Detroit Red Wings players, alumni and executives are mourning the loss of Red Wings legend and NHL great Gordie Howe, who died Friday. He was 88.
Howe, known as "Mr. Hockey," played 25 seasons with Detroit from 1946-71, winning four Stanley Cup championships.
"He has been an icon not only in Detroit, but throughout the entire hockey world for as long as I can remember," Tampa Bay Lightning general manager and former Red Wings captain Steve Yzerman said Friday. "As one of the greatest players to ever play in the NHL, the majority of his career being in Detroit, it was an honor to wear the same uniform, spend time with, laugh, joke and seek advice from him. Gordie's humility and kindness left a permanent impression on me, greatly influencing how I tried to conduct myself throughout my career."
Yzerman also acknowledged Howe's impact on the game of hockey around the world.
Video: Mitch Albom on Gordie Howe's impact in Detroit
"His impact on the Red Wings organization is still evident today," Yzerman said. "I travel the world and constantly hear stories from people who love the Wings and share memories of the glory days when Gordie and his teammates ruled the NHL. For all players fortunate enough to play for the Wings, we should take time to thank and honor Gordie, for he is a significant reason why Detroit is such a special place to play."
Ted Lindsay, Howe's linemate on the famed "Production Line," told The Detroit News he hadn't spoken to Howe in three years, because his bad health and dementia was taking away the Howe he really knew and loved.
"The last few years, that wasn't Gordie, that wasn't him," Lindsay said. "It was about three years ago when I remember talking to him. It was Gordie."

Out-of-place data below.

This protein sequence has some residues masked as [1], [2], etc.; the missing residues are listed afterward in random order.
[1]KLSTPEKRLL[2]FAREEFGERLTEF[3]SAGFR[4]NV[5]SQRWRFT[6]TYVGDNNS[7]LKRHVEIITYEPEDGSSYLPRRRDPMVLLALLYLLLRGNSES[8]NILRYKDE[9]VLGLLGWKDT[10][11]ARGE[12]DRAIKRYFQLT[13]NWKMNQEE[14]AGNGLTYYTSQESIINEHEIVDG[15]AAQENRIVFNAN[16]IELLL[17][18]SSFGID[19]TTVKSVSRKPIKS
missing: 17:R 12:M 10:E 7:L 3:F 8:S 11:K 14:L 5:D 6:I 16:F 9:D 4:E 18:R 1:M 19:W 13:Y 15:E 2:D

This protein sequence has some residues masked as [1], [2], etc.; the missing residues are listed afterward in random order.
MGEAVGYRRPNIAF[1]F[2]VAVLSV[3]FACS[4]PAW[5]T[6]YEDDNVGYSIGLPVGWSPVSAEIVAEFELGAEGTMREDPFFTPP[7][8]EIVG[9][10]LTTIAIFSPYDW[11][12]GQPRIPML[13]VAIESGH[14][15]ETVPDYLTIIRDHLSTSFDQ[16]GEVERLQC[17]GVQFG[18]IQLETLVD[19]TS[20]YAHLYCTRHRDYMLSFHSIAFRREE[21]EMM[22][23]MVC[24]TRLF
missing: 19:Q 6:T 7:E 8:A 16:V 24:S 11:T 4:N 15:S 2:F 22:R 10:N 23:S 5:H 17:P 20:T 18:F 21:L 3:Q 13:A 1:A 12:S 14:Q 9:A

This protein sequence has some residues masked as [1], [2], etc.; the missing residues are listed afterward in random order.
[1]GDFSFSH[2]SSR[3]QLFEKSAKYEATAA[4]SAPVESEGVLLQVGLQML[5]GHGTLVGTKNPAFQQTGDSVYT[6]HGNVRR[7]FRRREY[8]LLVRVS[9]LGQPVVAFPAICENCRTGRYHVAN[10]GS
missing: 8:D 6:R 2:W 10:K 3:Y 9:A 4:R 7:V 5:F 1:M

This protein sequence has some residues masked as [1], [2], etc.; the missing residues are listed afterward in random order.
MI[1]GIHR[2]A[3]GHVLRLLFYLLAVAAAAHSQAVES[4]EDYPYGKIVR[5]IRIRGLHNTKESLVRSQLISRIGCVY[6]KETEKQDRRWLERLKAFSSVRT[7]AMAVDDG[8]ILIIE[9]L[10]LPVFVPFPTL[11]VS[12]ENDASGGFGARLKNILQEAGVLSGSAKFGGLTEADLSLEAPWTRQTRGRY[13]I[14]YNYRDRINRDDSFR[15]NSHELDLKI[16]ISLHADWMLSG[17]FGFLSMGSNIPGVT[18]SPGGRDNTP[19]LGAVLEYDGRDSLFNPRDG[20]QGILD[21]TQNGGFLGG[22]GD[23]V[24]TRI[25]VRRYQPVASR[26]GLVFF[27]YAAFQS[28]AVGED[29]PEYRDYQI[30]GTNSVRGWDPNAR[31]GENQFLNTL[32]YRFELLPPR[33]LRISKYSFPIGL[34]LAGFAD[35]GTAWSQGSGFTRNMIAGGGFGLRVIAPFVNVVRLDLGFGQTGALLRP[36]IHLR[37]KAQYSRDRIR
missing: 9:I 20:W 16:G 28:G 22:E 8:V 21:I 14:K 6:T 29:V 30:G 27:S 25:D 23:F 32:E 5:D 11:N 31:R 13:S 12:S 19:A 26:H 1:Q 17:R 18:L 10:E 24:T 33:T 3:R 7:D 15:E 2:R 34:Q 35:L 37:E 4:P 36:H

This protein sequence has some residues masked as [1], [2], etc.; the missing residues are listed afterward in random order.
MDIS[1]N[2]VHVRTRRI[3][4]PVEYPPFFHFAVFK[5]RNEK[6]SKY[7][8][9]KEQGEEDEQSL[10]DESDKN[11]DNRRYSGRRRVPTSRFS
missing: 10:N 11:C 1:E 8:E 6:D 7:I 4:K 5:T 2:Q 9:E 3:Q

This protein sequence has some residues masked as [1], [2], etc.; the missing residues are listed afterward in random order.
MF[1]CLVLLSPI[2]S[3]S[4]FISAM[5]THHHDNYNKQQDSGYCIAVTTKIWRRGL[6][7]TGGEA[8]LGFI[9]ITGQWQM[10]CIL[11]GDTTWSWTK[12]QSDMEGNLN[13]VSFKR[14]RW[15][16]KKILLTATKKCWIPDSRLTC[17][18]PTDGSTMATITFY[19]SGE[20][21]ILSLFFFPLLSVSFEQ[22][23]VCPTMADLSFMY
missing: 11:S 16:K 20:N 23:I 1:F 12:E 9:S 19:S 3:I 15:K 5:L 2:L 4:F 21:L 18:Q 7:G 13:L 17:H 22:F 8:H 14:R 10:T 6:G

Red Wings owner Mike Ilitch also spoke about Howe's impact on the Detroit community and his impact on hockey everywhere.
"The Red Wings organization and the National Hockey League would not be what they are today without Gordie Howe," Ilitch said. "There is no nickname more fitting for him than 'Mr. Hockey.' He embodied on and off the ice what it meant to be both a Red Wing and a Detroiter. He was tough, skilled, and consistently earned success at the highest level."
Howe made regular visits to Detroit and kept up with the Red Wings as best he could, despite his deteriorating health. Captain Henrik Zetterberg shared memories of his encounters with Howe as a young player in the NHL.
"He was always close to a joke," Zetterberg said. "So for me as a young guy then, not knowing that he was joking was funny. He always told me to shoot more often; if you don't shoot you don't score. Both he and [Lindsay] spent a lot of time here and that's one of the things that makes it so special here."
Goaltender Jimmy Howard said there will be a void in the dressing room without Howe there.
"We were used to seeing Mr. Howe around the room, so not being able to see him every once in a while is going to be strange, it's going to be different," Howard said. "He was such a great man and touched a lot of people in this hockey world. He's going to be missed dearly."